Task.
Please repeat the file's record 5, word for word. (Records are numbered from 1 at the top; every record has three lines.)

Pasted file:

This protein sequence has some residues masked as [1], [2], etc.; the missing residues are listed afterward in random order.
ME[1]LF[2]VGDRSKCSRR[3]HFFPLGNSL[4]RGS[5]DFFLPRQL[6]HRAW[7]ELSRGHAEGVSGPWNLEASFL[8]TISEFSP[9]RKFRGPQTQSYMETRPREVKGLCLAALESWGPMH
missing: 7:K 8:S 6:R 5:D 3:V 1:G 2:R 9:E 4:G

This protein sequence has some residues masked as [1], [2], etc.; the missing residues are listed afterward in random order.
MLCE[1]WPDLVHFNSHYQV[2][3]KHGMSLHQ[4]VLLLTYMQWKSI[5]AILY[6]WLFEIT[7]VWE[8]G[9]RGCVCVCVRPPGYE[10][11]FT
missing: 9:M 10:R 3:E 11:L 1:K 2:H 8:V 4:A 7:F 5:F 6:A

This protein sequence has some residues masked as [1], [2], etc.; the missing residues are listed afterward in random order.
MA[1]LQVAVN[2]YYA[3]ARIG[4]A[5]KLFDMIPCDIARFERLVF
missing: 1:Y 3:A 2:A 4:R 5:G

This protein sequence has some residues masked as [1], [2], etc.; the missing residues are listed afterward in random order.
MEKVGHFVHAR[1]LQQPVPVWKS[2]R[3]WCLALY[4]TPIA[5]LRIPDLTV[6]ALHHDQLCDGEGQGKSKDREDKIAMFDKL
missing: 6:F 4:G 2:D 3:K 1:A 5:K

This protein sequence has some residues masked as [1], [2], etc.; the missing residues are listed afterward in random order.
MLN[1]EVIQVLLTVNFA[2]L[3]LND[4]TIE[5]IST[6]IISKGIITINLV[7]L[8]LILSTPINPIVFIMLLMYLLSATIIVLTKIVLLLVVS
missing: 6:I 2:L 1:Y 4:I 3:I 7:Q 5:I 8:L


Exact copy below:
This protein sequence has some residues masked as [1], [2], etc.; the missing residues are listed afterward in random order.
MLN[1]EVIQVLLTVNFA[2]L[3]LND[4]TIE[5]IST[6]IISKGIITINLV[7]L[8]LILSTPINPIVFIMLLMYLLSATIIVLTKIVLLLVVS
missing: 6:I 2:L 1:Y 4:I 3:I 7:Q 5:I 8:L